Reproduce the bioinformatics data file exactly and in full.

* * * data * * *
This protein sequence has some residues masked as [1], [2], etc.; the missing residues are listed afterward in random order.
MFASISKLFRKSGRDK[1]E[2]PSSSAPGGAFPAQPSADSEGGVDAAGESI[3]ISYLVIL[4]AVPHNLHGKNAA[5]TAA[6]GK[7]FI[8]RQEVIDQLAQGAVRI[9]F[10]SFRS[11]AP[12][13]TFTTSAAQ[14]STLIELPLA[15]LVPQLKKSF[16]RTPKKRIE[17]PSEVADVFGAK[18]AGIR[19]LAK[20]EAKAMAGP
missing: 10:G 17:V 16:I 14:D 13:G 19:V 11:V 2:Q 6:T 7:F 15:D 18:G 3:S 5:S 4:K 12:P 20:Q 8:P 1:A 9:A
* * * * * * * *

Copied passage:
This protein sequence has some residues masked as [1], [2], etc.; the missing residues are listed afterward in random order.
MFASISKLFRKSGRDK[1]E[2]PSSSAPGGAFPAQPSADSEGGVDAAGESI[3]ISYLVIL[4]AVPHNLHGKNAA[5]TAA[6]GK[7]FI[8]RQEVIDQLAQGAVRI[9]F[10]SFRS[11]AP[12][13]TFTTSAAQ[14]STLIELPLA[15]LVPQLKKSF[16]RTPKKRIE[17]PSEVADVFGAK[18]AGIR[19]LAK[20]EAKAMAGP
missing: 10:G 17:V 16:I 14:D 13:G 19:V 11:V 2:Q 6:T 7:F 15:D 18:G 3:S 5:S 4:K 12:P 20:Q 8:P 1:A 9:A